The Charities Act 2011, which came into effect on 14 March 2012, provides the initial legal framework for a new legal form for a charity, a CIO. This framework will be expanded upon in due course by two sets of regulations and an Order made by the Office for Civil Society. The idea behind creating this new type of legal body is to provide some of the benefits enjoyed by companies without some of the burdens.
In summary a CIO will be a form of incorporated charity without being a company and therefore only has to register with the Charity Commission and not Companies House. Unlike unincorporated charities, it will only exist once it has been registered by the Commission. The registration requirement will apply regardless of the level of income, the de minimis threshold of £5,000 will not apply. A further registration requirement is that the registered principal office of the CIO will have to be situated in England or Wales and that certain provisions contained in model documents drafted by the Commission are contained in the CIO’s constitution.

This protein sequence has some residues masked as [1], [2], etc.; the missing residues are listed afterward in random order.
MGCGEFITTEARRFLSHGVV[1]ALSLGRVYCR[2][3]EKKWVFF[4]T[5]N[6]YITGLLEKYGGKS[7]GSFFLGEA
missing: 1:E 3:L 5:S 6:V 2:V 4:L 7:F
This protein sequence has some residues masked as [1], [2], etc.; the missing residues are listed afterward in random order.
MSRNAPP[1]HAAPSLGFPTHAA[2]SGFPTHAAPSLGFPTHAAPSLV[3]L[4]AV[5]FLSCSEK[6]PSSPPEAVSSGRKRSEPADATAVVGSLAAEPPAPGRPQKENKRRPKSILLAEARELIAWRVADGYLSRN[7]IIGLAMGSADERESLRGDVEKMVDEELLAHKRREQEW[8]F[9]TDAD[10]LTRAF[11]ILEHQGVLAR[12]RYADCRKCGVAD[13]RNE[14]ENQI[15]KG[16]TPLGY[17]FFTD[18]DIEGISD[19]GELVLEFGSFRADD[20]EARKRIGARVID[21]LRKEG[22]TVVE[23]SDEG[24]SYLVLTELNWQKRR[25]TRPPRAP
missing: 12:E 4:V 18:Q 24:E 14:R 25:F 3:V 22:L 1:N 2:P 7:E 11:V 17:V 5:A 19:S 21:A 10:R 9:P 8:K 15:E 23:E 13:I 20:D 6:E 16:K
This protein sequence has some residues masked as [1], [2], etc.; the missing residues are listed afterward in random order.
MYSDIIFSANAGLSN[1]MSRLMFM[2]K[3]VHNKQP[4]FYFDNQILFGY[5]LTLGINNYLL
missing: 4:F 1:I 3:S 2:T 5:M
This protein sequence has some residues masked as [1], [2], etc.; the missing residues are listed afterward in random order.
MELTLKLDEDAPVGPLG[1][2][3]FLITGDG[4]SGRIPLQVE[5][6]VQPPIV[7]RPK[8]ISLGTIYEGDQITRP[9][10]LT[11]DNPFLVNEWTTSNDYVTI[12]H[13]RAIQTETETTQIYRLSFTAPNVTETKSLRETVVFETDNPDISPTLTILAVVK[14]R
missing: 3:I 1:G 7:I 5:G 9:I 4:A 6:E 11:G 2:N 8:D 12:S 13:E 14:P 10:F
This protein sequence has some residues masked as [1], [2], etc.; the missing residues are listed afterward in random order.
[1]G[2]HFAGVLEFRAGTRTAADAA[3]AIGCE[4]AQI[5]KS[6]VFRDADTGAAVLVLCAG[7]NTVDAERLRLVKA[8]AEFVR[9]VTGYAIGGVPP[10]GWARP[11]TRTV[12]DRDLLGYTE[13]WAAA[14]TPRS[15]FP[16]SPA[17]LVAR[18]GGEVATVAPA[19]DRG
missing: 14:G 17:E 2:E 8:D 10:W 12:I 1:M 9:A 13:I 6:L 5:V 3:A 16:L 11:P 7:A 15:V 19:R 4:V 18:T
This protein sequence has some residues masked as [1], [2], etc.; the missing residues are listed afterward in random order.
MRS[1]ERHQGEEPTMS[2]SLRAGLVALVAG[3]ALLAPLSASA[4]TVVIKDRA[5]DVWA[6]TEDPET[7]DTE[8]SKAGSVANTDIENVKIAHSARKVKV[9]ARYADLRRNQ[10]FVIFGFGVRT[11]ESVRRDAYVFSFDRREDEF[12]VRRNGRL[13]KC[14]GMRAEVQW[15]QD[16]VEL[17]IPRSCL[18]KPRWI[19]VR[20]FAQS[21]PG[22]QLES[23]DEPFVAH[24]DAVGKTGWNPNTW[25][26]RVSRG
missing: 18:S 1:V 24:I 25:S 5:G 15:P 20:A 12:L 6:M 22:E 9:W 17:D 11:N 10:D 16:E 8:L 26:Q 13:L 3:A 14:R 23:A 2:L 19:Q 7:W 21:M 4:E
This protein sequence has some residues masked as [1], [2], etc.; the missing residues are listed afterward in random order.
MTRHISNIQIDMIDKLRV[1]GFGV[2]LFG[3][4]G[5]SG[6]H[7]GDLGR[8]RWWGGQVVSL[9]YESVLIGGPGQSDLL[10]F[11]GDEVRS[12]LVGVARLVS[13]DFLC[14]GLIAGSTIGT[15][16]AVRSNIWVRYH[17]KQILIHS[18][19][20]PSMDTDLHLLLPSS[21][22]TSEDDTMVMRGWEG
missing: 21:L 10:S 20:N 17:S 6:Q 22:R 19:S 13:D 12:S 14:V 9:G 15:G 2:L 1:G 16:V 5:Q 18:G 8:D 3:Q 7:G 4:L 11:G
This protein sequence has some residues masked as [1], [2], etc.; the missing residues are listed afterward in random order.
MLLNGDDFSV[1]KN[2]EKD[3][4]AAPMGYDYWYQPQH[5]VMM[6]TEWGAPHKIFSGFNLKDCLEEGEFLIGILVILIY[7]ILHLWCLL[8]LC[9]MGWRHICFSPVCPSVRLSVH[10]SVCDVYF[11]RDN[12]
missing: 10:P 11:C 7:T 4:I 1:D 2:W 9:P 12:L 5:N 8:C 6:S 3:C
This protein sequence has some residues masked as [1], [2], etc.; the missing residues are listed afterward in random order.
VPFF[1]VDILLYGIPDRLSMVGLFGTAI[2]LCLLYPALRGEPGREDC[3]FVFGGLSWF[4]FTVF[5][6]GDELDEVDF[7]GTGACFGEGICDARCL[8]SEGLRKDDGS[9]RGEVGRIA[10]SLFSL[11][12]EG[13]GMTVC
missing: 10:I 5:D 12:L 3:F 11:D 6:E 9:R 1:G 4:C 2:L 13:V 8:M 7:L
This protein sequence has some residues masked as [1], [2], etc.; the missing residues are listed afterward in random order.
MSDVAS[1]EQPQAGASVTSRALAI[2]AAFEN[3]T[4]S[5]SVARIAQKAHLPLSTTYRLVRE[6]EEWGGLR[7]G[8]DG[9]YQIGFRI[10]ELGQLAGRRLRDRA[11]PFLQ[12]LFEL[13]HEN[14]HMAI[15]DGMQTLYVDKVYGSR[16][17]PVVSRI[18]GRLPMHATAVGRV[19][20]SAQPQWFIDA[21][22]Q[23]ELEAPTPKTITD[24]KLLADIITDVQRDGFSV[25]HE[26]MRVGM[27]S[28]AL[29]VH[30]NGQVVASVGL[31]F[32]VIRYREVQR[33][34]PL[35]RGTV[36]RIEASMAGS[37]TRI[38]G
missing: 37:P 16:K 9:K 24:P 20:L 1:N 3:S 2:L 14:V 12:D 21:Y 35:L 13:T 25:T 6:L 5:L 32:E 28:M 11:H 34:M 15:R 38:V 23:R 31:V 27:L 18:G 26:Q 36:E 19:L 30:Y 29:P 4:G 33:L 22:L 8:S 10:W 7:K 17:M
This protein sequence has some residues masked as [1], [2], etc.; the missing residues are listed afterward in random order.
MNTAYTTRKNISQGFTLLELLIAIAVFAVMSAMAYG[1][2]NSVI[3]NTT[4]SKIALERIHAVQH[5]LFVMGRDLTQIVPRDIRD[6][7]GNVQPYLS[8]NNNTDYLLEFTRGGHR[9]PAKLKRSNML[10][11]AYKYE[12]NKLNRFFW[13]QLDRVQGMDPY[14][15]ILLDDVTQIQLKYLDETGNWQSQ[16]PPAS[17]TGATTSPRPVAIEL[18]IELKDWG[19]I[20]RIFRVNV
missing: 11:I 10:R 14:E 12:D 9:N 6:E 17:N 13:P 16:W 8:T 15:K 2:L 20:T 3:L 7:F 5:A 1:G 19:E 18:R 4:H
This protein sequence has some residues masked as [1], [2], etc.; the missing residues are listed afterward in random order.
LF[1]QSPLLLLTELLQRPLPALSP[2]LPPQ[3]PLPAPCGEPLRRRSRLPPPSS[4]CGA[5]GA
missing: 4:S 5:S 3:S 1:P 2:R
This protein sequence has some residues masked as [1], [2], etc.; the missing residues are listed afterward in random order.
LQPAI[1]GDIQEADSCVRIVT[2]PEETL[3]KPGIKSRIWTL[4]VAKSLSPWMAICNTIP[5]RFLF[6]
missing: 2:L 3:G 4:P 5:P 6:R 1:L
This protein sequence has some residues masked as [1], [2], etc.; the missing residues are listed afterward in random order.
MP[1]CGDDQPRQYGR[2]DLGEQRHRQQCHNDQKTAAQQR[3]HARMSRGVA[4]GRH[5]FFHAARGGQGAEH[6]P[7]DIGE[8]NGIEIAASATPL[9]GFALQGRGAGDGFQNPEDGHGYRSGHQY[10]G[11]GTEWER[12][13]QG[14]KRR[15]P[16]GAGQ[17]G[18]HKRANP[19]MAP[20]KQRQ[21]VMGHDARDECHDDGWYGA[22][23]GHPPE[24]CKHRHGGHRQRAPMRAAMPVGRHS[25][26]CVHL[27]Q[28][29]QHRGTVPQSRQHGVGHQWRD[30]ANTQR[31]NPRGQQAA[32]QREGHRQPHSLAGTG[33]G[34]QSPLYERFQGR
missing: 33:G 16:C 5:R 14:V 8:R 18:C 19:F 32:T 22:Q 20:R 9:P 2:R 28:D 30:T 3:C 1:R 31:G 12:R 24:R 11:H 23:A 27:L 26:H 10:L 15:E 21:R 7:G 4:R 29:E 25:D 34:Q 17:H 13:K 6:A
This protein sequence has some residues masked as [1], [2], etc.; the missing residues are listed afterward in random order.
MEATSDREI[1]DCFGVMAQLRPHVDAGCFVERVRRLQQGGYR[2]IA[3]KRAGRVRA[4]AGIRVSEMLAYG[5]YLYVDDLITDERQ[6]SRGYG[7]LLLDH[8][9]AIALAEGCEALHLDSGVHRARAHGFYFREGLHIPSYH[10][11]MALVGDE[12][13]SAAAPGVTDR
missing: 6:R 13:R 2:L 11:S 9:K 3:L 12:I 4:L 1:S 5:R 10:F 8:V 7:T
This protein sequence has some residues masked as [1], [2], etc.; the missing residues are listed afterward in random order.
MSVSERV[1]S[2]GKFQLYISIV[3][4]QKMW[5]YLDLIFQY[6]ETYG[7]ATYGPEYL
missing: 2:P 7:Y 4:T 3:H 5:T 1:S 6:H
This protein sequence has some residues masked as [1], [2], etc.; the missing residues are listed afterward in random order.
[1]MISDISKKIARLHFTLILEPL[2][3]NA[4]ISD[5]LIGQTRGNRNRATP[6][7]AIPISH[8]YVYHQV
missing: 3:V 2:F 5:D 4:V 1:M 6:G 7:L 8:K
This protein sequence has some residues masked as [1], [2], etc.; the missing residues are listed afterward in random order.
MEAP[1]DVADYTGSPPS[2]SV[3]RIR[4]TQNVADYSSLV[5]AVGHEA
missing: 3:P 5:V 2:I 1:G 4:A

Once formed, the CIO will be able to enter into contracts in its own right, thus limiting its trustees’ liability for debts of the CIO. The CIO will also have to submit annual returns and accounts to the Commission, regardless of the value of income, and keep a register of members and trustees.
As the two sets of regulations and Order are still to be approved by Parliament it is likely that there will be some changes to how the CIO framework will work.